© David Loftus
I think this is a really simple way to make a lovely flatfish like flounder, lemon sole, plaice, turbot or brill look, and taste, really exciting. If you want to, you can ask your fishmonger to run a knife down the back of the fish and make a pocket for you to stuff. If not, it’s dead easy to do at home. If you need some guidance, check out a video of fish">how to stuff a flatfish. Once you’ve tried it this way you can stuff the fish with whatever you fancy: lobster or crabmeat, small fish, herbs, tomatoes . . . just let your imagination go wild! Getting a nice big fish isn’t hard, but you might want to order it in advance from your fishmonger. It’s equally delicious with individual portions though, so look at this as a principle as well as a recipe.
Preheat your oven to 200ºC/400ºF/gas 6. If you look at the head and the tail of your fish, more often than not there’s a secret line between them that the Big Man upstairs has drawn. Using this as your guide, carefully cut into one side of the line near the head, push down gently, angle the tip-end of your knife towards the bone and score between the flesh and the bone to peel away that beautiful fish fillet. Run the knife down to just above the tail and part the fillet from the bone – about 4 to 5cm deep on both sides. Even if you don’t get it perfect, you’ll be stuffing this pocket with prawns so no one will know if your knife work was a bit shabby.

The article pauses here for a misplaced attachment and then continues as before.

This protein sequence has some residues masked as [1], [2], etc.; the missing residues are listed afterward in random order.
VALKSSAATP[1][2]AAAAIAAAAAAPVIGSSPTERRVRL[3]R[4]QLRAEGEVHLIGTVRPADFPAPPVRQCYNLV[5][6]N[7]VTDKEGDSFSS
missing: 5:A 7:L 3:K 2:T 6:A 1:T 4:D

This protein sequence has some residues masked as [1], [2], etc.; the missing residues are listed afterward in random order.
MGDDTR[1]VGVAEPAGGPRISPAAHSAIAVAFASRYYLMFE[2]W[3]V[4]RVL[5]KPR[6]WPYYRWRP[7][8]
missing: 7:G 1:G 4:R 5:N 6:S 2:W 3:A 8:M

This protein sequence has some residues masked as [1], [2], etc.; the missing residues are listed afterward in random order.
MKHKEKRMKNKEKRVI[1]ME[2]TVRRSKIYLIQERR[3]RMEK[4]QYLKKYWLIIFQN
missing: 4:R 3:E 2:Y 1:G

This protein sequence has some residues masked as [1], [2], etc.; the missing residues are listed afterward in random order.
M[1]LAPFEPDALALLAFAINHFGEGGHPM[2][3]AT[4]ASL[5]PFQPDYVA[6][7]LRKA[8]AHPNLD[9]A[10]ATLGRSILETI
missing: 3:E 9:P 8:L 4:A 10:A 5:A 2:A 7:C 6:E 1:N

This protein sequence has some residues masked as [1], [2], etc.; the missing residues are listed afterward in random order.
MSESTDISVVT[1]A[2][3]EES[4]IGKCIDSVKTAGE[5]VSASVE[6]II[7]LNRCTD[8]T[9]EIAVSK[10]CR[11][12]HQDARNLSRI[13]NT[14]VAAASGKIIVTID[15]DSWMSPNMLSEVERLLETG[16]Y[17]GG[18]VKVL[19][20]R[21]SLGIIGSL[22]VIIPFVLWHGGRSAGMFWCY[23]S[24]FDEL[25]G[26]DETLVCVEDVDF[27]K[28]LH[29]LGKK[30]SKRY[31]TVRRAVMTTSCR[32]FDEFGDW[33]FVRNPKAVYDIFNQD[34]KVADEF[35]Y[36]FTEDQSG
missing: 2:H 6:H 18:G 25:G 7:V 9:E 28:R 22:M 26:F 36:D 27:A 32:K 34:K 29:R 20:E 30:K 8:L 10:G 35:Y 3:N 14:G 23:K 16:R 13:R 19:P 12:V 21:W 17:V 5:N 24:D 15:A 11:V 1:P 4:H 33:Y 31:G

Get a roasting tray that snugly fits your fish and sprinkle your finely sliced onions around the base of the tray. Season both sides of your fish with salt and pepper and lay it on top of the onions. Try to sweep most of the onions under the fish so they sweeten as they cook. Put the butter into a small pan on a low heat, and once it’s melted pour it into a bowl and leave to cool for 5 minutes.
Add a pinch of salt and pepper, the grated garlic and a pinch of cayenne to the butter, then grate over the zest of half your lemon. Toss the peeled prawns through this mixture until nicely coated, then stuff them loosely inside the fish, pouring over any flavoured butter left behind in the bowl. Before putting it into the oven drizzle over some olive oil and a splash of white wine, then halve your lemon and add both halves to the tray. Adjust the cooking time depending on the size of your fish: a large fish will want 25 minutes, 2 small fish about 12 minutes. You’ll know it’s beautifully cooked when the flesh flakes away from the bone.
Finely chop your parsley leaves and sprinkle them over the fish once it’s out of the oven. Squeeze over the juices from your roasted lemon halves, and serve. I like to put this in the middle of the table with something propping up one end of the tray so that the delicious milky juices run out of the fish and mingle with the butter, olive oil and lemon juices at one end of the tray. Spoon this over clumps of your fish and prawns, and anything else you’re serving it with, like new potatoes, mash or simple steamed greens – it will taste wonderful.
Austrian dry white – a dry Grüner Veltliner
Find out more about Jamie’s American Road Trip tv show and Jamie’s America Book
• either 1 x 1.2–1.5kg or 4 x 200g flatfish, such as flounder, lemon or Dover sole, plaice, turbot or brill
• 2 medium onions, peeled and finely sliced
• sea salt and freshly ground black pepper
• 75g butter
• 2 cloves of garlic, peeled and finely grated
• cayenne pepper
• 1 lemon
• 250g raw prawns, peeled
• olive oil
• a splash of white wine
• a small bunch of fresh flat-leaf parsley